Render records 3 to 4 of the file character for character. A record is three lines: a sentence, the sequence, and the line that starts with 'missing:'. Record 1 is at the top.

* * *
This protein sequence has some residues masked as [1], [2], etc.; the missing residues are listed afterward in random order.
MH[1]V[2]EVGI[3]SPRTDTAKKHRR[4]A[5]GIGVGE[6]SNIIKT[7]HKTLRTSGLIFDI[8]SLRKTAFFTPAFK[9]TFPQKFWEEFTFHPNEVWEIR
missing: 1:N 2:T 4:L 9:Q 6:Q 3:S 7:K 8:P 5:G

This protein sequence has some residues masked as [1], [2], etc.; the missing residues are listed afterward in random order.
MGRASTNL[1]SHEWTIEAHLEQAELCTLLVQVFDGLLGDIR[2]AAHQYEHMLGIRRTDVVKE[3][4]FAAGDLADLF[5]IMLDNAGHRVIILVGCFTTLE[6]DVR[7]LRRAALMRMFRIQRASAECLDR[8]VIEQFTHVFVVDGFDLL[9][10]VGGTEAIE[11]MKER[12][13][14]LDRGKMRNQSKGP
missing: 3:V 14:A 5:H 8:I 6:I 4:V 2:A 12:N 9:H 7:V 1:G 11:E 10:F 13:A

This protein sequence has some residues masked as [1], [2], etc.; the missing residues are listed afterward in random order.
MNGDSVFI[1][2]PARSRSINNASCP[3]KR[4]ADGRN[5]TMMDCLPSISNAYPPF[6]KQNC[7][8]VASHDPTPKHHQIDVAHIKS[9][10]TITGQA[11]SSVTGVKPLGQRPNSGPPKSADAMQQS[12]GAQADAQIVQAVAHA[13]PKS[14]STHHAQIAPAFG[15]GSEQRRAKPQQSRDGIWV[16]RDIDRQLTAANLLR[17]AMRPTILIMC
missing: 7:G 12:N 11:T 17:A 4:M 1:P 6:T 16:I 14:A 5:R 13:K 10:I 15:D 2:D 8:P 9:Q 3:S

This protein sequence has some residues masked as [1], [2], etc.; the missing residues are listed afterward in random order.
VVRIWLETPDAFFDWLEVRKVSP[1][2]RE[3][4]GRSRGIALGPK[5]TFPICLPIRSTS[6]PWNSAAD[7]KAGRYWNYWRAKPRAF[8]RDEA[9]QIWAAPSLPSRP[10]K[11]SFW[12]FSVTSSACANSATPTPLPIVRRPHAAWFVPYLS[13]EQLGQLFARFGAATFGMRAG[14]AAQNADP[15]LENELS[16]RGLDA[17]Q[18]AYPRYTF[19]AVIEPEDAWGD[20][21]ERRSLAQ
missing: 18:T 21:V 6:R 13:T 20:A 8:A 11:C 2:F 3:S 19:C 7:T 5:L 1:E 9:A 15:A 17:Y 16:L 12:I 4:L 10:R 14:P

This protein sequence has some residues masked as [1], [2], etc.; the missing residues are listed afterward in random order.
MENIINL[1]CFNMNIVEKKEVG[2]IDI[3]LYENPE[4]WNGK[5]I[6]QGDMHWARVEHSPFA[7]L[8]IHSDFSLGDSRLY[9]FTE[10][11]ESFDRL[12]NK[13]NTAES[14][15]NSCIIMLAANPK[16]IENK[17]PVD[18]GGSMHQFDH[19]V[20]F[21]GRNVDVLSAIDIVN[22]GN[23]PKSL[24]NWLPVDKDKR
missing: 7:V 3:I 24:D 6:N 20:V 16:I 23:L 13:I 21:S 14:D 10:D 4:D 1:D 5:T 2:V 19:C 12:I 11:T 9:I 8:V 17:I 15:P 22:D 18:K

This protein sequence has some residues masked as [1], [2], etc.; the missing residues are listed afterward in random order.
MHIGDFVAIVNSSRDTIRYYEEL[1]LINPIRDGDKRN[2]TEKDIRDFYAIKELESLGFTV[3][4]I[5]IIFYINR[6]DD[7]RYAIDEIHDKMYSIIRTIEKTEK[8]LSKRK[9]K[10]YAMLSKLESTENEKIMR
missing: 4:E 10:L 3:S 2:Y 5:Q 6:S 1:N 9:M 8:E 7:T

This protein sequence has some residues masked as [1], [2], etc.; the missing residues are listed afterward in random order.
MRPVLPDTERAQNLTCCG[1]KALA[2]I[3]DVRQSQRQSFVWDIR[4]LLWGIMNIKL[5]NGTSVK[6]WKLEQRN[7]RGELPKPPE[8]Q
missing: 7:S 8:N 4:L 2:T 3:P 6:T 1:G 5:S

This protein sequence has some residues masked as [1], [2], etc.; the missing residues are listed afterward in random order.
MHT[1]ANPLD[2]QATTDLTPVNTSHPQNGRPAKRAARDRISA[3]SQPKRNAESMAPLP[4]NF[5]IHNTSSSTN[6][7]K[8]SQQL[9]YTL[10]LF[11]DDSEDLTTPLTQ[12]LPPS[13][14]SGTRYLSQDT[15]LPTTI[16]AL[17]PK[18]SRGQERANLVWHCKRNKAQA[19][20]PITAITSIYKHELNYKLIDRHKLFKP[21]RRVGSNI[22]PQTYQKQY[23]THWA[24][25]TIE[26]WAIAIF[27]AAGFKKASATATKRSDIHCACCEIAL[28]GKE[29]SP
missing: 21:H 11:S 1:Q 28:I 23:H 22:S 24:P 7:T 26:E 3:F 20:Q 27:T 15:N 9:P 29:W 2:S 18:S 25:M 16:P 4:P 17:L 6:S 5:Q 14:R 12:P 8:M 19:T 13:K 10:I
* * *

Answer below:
This protein sequence has some residues masked as [1], [2], etc.; the missing residues are listed afterward in random order.
MNGDSVFI[1][2]PARSRSINNASCP[3]KR[4]ADGRN[5]TMMDCLPSISNAYPPF[6]KQNC[7][8]VASHDPTPKHHQIDVAHIKS[9][10]TITGQA[11]SSVTGVKPLGQRPNSGPPKSADAMQQS[12]GAQADAQIVQAVAHA[13]PKS[14]STHHAQIAPAFG[15]GSEQRRAKPQQSRDGIWV[16]RDIDRQLTAANLLR[17]AMRPTILIMC
missing: 7:G 12:N 11:T 17:A 4:M 1:P 6:T 16:I 14:A 5:R 13:K 10:I 15:D 2:D 8:P 9:Q 3:S

This protein sequence has some residues masked as [1], [2], etc.; the missing residues are listed afterward in random order.
VVRIWLETPDAFFDWLEVRKVSP[1][2]RE[3][4]GRSRGIALGPK[5]TFPICLPIRSTS[6]PWNSAAD[7]KAGRYWNYWRAKPRAF[8]RDEA[9]QIWAAPSLPSRP[10]K[11]SFW[12]FSVTSSACANSATPTPLPIVRRPHAAWFVPYLS[13]EQLGQLFARFGAATFGMRAG[14]AAQNADP[15]LENELS[16]RGLDA[17]Q[18]AYPRYTF[19]AVIEPEDAWGD[20][21]ERRSLAQ
missing: 18:T 21:V 6:R 13:T 20:A 8:A 11:C 2:F 3:S 19:C 7:T 5:L 1:E 9:A 15:A 17:Y 16:L 12:I 4:L 10:R 14:P